We have all been thirsting for images and dialog distinct from what’s flushing from our current insentient media portal. UCI’s Claire Trevor School of the Arts, like an ark, disembarks with something living: The west coast premiere of Rebecca Oaxaca Lays Down a Bunt (Rebecca).
I had the good fortune of recently meeting Eli Simon, the director and helmsman of this ark. Eli has been teaching drama at UCI for the past 34 years.
But, it isn’t drama that Eli is focused on right now. During our chat, he told me that “humor is what the world needs now more than ever.” He regards Rebecca as “a farce frothing with comedy.” The production takes place in a renovated hotel, The Hotelman Arms, in Chicago, where the motto is, “No privacy is the new privacy.” Like other comedies that take place at a hotel, this one centers around a cast of idiosyncratic guests and hotel staff.
With a stage support crew of 30, ten actors make up the ensemble cast for Rebecca.
I’ve always wanted to learn what an ‘ensemble cast’ means. Eli defines it by saying, “We’ve woven a tapestry with these actors. It’s dependent on all of them pulling together in the same way. As an ensemble, there is no star vehicle. The star of the show is the ensemble. It’s a kind of all-for-one and one-for-all effort. For me, this is the best kind of theatre.”
Not all directors are as qualified as Eli to deliver on the promise of this farce with its fast and furiously paced dialog, which is dependent on split-second timing. But, Eli holds the title of “Chancellor’s Professor of Drama.” That title exemplifies a professor “who has demonstrated unusual academic merit and whose continued promise for scholarly achievement is unusually high.”
According to Eli, the play’s success hinges on the fact that the author of Rebecca, Kristoffer Diaz “has a really remarkable sense of humor.”
Rebecca was originally performed at the Goodman Theater in Chicago over a year ago. However, the script has been revised and polished through several subsequent productions along the way prior to this west coast premiere. Eli told me with great enthusiasm: “Nobody out here has ever heard of it or seen it, and that makes it particularly special!”
Eli observed: “As we emerge from the pandemic, there is a lot of talent focused on creating serious drama. We were looking for a contemporary comedy or farce, which meant we really had to look around.”
When I asked why he picked this particular production, Eli said: “This play just seems to celebrate coming out of the pandemic. Rather than anything out there on Zoom, come back to the theater and just have a really good time.”
I then asked Eli what makes directing a farce so interesting. As soon as I asked the question, I realized that I had touched on a favorite topic. Eli answered: “When you put a play like this on stage, with live actors, everything changes. You have to fine-tune it constantly. The way the lines are delivered. The tempo and timing. It’s not something you can hear when you are actually sitting at your computer.”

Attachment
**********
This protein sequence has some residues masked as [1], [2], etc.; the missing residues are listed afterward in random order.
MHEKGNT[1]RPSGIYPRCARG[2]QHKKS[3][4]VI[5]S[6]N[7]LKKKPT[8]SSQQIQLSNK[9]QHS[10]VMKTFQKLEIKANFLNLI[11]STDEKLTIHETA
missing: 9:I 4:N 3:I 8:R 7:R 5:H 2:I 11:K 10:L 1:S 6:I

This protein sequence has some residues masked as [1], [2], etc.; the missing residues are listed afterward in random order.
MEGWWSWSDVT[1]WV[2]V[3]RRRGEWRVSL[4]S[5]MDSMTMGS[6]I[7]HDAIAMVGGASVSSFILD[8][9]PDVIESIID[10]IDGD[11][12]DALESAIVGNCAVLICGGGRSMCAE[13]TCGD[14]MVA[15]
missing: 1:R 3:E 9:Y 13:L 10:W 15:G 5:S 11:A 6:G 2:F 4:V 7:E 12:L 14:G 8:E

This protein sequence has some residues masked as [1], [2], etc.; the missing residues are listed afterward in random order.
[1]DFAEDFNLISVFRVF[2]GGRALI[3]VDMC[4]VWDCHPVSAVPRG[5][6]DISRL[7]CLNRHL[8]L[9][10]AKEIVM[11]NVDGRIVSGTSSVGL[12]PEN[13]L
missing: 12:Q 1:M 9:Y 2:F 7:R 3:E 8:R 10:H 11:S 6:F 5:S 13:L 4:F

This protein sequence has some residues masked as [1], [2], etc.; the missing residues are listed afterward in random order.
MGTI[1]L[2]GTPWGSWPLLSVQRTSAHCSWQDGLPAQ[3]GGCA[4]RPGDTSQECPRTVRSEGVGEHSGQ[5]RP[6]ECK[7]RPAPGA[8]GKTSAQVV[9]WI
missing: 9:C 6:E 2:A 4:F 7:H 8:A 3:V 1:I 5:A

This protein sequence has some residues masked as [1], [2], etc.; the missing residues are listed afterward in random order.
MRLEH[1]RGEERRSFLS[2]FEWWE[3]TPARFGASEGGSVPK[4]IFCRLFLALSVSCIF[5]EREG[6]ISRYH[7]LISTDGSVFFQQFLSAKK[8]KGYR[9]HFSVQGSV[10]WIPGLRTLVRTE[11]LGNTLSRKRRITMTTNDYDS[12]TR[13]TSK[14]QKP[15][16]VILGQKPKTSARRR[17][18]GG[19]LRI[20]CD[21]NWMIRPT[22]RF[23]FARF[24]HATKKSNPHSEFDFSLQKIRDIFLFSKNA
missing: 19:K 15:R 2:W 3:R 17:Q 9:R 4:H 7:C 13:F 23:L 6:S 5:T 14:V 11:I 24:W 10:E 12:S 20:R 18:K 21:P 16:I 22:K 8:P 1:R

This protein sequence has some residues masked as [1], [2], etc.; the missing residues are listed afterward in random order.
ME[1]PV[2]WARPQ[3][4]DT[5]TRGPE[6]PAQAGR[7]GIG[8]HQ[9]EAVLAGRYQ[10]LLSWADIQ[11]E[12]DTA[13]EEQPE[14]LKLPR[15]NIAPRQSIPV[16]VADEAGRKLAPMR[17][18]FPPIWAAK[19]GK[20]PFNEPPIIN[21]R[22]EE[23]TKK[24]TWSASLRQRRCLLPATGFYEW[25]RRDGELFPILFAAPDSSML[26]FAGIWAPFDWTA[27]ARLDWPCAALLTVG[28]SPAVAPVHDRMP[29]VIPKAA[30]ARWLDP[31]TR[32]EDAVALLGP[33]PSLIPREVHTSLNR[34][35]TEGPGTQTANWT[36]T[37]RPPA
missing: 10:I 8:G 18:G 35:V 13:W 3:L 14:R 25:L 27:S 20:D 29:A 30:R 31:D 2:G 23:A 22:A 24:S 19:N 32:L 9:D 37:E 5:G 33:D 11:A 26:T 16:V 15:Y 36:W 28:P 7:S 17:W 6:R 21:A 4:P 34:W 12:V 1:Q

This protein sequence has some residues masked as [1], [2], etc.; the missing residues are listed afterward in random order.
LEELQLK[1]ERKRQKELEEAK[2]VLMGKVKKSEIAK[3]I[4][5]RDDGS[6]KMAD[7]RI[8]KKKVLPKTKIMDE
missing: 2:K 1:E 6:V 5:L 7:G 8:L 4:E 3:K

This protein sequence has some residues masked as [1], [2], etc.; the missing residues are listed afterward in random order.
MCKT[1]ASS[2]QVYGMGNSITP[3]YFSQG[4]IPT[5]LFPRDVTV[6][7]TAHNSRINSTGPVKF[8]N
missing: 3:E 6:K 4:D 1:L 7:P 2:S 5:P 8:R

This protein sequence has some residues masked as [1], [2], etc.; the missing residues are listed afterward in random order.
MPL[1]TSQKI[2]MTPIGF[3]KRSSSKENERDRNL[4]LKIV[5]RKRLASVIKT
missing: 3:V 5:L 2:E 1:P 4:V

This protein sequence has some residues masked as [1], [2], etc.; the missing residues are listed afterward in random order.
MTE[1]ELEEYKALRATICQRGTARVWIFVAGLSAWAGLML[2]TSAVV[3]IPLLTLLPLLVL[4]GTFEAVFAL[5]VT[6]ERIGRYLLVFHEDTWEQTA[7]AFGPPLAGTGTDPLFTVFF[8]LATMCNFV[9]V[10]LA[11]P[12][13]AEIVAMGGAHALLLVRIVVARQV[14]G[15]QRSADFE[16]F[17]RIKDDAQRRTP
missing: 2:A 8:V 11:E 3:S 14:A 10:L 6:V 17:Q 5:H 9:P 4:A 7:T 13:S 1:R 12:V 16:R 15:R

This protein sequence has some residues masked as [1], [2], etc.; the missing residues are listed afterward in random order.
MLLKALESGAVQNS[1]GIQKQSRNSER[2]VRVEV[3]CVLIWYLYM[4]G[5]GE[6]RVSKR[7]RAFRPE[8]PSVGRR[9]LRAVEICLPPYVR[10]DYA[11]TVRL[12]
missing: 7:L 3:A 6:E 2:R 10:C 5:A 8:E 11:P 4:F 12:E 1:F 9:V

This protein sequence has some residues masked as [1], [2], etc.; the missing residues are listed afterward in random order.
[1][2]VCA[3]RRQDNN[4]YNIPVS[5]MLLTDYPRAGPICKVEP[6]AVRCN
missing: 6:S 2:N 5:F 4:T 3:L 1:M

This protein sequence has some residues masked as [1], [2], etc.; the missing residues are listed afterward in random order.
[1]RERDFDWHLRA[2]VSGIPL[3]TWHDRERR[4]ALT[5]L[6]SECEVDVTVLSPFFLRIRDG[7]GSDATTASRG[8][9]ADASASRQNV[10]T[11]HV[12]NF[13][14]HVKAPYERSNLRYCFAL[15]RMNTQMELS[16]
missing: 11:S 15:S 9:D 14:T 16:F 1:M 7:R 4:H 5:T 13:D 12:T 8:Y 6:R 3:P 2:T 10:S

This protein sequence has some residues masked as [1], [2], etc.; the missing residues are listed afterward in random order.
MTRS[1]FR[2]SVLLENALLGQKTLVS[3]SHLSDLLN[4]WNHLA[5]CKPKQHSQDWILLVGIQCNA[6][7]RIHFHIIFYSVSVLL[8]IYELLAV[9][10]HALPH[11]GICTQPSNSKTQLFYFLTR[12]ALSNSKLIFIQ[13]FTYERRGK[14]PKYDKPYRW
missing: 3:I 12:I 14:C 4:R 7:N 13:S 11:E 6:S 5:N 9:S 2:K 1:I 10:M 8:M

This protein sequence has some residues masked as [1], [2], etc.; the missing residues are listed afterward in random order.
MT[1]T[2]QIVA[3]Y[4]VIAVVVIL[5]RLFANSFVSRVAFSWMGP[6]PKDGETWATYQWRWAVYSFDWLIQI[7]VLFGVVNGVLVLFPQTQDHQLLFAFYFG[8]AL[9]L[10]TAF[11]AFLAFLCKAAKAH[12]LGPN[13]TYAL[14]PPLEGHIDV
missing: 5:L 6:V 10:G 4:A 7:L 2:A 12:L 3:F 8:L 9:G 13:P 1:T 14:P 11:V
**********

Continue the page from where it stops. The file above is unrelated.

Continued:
A way to appreciate Eli’s contribution to UCI’s drama program is to postulate: Given southern California’s gravitational pull for talent, if someone wanted to set out on a career in drama, why choose UCI? Eli rightfully boasted: “UCI is a destination campus. We have students working on Broadway, in movies, teaching drama all over the United States.”
Eli told me that UCI’s drama department typically includes about 300 undergraduate students. In addition, UCI receives around 700 applicants each year for its graduate program in acting. After submitting an audition along with a written application, UCI accepts … only 8 students.
When I asked if it was just talent he looked for during the application process, Eli’s response was expansive. He said: “Talent is not something that you can teach. We’re not looking for a particular kind of actor. We are looking for individuality. Any student with a desire to make artistic statements that are meaningful to them. We want each actor to know that they are enough, and if they acquire the techniques that we can teach them, they will have a better shot at expressing themselves in whatever they pursue … film, TV, or on stage.”
Fun fact: Eli has taught “The Art of Clowning” at UCI for over 30 years. You can glimpse this by selecting the link below. He continues to teach this class every year, leading troupes of clowns in Italy, China, and South Korea.
Part of what makes UCI a destination campus for students of drama is embodied in the breadth of ability, communication skills, talent and sincere enthusiasm found in UCI’s Chancellor Professor of Drama, Eli Simon.
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